One of the key strategies for laboratories to cope with staff shortages is to prioritize their research goals, which will help labs effectively streamline the workflow. By limiting their focus to key research areas, labs can ensure that they are making the most of their limited resources and avoiding unnecessary work that could waste time and effort. Additionally, by optimizing their workflow, labs can reduce the time and effort required for certain tasks, such as sample preparation or data analysis, allowing staff to focus on higher-value activities that require more specialized skills and expertise.

Another important factor in laboratory success is the use of innovative technologies and automation tools. Many labs have already implemented automation systems for tasks like plate handling, pipetting systems, and laboratory information management systems (LIMS), which can help to reduce errors and improve efficiency. Additionally, emerging technologies like robotics, artificial intelligence, and machine learning are being introduced in laboratory settings, providing new opportunities for process optimization and the analysis of data. By investing in automation technologies, labs can minimize the impact of staff shortages and improve their overall performance.

Collaboration is also a critical component of success in the laboratory, particularly in the context of staff shortages. By fostering strong relationships between lab members, as well as with external collaborators, labs can leverage the expertise and resources of a wider network to achieve research goals. Collaboration opportunities can include the sharing of equipment and facilities, collaboration on research projects, and sharing expertise and knowledge through presentations, publications, and other outlets. When labs work together to tackle larger projects, they can mitigate the effects of staff shortages by pooling more personnel and resources than a single lab can provide.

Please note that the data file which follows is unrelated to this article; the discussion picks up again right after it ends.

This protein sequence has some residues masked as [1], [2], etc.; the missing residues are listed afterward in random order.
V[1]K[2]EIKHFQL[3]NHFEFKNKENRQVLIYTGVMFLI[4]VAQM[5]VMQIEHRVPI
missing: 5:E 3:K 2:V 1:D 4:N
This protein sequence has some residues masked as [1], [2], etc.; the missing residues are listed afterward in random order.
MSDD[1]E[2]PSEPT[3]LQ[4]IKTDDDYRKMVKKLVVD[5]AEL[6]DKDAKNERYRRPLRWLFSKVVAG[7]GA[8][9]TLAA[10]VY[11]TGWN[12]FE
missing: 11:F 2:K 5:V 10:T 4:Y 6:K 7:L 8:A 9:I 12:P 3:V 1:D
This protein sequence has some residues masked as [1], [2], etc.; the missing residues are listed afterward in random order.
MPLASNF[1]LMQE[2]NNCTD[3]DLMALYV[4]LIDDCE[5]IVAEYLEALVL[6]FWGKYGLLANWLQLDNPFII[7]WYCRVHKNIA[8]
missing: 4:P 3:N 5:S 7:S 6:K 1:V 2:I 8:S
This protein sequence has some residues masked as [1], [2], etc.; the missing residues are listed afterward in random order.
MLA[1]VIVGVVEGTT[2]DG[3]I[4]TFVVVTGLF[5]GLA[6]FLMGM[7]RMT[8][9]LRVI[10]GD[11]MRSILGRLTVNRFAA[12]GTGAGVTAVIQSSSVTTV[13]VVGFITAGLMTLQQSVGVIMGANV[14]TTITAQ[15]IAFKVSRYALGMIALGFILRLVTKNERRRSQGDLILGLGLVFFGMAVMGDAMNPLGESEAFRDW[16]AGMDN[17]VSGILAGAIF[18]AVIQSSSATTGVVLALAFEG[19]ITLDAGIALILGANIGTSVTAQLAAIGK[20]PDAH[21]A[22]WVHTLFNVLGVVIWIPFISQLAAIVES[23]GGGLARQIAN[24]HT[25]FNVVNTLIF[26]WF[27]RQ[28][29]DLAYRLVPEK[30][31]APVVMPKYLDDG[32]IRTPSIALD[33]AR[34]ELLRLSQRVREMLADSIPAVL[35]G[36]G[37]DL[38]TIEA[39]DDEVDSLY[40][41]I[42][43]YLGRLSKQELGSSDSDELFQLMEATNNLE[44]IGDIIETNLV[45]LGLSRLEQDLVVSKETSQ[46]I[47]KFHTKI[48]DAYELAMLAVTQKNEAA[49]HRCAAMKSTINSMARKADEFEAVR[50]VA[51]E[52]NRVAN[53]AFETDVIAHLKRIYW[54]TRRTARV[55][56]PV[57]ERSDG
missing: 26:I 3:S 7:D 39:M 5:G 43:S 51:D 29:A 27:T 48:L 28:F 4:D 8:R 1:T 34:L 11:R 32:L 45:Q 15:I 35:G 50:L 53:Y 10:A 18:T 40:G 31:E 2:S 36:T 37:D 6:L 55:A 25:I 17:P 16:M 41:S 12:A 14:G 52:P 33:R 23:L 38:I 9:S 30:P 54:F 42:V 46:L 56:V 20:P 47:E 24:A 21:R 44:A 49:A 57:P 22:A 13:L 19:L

Finally, it is essential for laboratories to take a proactive approach to talent management, training, and retention to mitigate the impacts of staff shortages. Such strategies include increasing the amount of cross-training for existing staff members to develop new skills by offering professional development opportunities to both new and existing staff. By investing in professional development, labs can not only mitigate the impact of staff shortages but also build a more resilient and adaptable workforce that is better equipped to tackle future challenges.


[1] A. (2021, April 8). Addressing the Clinical Laboratory Workforce Shortage – ASCLS. ASCLS.